Veteran journalist Rex Gibson, who was the last editor of the Rand Daily Mail and at the coalface of the apartheid era's most vicious censorship laws, has been described as a "solid, brave and principled journalist who stood firm under difficult circumstances".
"He did all he could to save the Rand Daily Mail. He fought a great fight against the establishment. He did what he had to do and, in a sense, it was unfortunate that the newspaper was dying, and mainstream media was in a low place," his former colleague, Anton Harber - now an adjunct professor of journalism at the University of the Witwatersrand - said in a South African National Editors' Forum (Sanef) statement on Tuesday.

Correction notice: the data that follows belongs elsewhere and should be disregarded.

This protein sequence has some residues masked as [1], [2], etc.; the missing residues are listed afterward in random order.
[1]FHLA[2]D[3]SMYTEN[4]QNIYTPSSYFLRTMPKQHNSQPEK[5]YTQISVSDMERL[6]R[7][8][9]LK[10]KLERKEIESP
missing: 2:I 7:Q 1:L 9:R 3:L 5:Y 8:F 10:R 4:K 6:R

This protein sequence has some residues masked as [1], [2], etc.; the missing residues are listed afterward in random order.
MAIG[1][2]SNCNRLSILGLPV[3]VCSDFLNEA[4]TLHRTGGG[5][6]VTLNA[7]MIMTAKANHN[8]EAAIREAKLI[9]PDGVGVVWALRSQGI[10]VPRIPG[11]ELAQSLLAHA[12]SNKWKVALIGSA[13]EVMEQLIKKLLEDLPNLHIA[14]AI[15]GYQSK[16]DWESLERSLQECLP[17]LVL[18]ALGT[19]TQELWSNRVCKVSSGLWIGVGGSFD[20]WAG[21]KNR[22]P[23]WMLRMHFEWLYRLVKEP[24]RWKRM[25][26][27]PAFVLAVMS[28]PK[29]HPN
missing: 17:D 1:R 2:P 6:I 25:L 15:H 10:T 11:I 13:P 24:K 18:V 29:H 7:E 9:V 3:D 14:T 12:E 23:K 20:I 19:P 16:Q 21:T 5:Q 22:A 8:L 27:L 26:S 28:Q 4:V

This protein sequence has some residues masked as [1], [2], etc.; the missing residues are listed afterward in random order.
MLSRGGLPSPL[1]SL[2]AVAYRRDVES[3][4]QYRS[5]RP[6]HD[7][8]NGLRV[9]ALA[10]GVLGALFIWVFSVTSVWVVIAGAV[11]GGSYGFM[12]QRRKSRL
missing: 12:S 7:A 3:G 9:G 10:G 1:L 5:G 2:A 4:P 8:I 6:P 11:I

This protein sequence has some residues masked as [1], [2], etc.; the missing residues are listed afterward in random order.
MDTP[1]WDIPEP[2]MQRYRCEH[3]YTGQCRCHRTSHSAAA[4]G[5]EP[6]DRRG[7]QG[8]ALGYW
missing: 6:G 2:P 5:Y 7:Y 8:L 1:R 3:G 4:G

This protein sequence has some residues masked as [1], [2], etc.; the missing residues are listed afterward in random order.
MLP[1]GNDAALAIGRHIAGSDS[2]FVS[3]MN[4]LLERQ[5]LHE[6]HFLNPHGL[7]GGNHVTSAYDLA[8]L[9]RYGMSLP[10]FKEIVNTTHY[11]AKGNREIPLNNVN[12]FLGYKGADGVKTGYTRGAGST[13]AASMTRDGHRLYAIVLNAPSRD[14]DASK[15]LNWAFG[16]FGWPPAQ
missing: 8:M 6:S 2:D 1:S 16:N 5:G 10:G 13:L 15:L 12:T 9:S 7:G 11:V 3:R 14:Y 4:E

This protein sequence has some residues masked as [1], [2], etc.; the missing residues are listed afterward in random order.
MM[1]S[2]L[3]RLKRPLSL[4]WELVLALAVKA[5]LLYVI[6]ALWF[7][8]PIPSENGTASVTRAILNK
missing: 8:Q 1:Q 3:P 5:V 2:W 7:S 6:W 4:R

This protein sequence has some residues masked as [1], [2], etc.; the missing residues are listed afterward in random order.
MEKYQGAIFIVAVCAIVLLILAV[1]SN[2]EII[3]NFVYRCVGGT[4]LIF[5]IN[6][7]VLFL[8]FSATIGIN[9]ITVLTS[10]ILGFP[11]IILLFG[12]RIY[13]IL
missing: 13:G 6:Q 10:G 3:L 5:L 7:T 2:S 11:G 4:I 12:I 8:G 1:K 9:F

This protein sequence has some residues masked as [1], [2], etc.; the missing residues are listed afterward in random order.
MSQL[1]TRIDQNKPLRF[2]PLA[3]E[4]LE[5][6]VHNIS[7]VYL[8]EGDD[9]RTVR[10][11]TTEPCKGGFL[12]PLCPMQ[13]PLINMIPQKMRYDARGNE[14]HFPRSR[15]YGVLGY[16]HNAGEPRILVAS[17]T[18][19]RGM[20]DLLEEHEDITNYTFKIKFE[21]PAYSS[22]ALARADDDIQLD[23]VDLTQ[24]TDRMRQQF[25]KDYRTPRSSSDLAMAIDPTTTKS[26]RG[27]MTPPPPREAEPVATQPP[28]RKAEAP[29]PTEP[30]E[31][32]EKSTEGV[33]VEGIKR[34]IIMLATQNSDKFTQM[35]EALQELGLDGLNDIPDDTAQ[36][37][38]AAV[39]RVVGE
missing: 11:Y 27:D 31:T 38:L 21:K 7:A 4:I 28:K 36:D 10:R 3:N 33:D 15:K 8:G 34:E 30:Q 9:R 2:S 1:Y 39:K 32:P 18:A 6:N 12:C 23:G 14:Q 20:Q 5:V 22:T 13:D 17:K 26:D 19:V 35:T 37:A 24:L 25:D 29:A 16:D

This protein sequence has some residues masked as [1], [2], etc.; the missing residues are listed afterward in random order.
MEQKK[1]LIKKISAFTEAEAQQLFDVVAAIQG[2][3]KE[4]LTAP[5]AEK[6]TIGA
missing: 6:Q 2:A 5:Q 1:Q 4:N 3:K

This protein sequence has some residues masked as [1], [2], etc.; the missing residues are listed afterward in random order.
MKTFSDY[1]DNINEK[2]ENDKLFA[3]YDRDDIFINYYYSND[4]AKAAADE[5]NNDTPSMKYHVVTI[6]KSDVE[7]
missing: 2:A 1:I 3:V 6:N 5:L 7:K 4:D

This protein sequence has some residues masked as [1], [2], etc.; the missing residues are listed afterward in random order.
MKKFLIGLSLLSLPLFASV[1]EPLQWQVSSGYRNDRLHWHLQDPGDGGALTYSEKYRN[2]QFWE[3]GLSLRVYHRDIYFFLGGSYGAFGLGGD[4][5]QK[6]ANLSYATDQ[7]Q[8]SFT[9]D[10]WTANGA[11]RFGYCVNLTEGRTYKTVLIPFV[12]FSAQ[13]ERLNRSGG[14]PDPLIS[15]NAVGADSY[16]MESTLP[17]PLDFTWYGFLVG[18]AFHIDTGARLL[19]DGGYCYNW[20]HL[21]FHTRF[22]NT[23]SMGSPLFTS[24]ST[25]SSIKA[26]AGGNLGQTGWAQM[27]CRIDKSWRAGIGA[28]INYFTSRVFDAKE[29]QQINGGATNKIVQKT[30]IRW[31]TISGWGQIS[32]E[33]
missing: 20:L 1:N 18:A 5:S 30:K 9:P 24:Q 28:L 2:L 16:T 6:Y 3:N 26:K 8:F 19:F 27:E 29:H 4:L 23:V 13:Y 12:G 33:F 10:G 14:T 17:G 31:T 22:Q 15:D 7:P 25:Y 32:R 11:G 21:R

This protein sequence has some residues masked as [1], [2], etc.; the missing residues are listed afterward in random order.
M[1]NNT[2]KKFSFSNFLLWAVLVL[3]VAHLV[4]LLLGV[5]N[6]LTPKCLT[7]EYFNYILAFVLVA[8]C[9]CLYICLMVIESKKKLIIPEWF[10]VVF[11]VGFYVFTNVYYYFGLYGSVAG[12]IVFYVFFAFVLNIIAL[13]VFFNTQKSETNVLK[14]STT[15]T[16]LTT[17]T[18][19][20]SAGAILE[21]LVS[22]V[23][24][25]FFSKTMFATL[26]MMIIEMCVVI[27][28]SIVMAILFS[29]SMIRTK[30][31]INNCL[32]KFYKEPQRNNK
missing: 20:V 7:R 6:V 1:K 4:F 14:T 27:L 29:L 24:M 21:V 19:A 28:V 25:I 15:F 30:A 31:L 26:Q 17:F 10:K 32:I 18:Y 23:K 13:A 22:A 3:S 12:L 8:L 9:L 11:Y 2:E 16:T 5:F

"I respected him. He always asked for more from journalists in the newsroom."
Gibson died on Monday.
His daughter Kerry confirmed his death on Facebook, saying Gibson died peacefully while his children and partner, Pat, were by his side.
"What a grand life he lived," she wrote in her post.
According to Sanef, Gibson moved to Hermanus after retiring from journalism in 1992 and published a memoir which gave his perspective of the Rand Daily Mail, spanning the late 1950s to the closure of the newspaper in 1985.
The award-winning editor – who was also the founder editor of Mining News, editor of the Sunday Express and deputy editor of The Star – remained "one of the few editors to face charges under the infamous Official Secrets Act, and also defended himself and his paper against the much rarer charge of criminal defamation", according to a Financial Mail report in 2010.
- Compiled by Tammy Petersen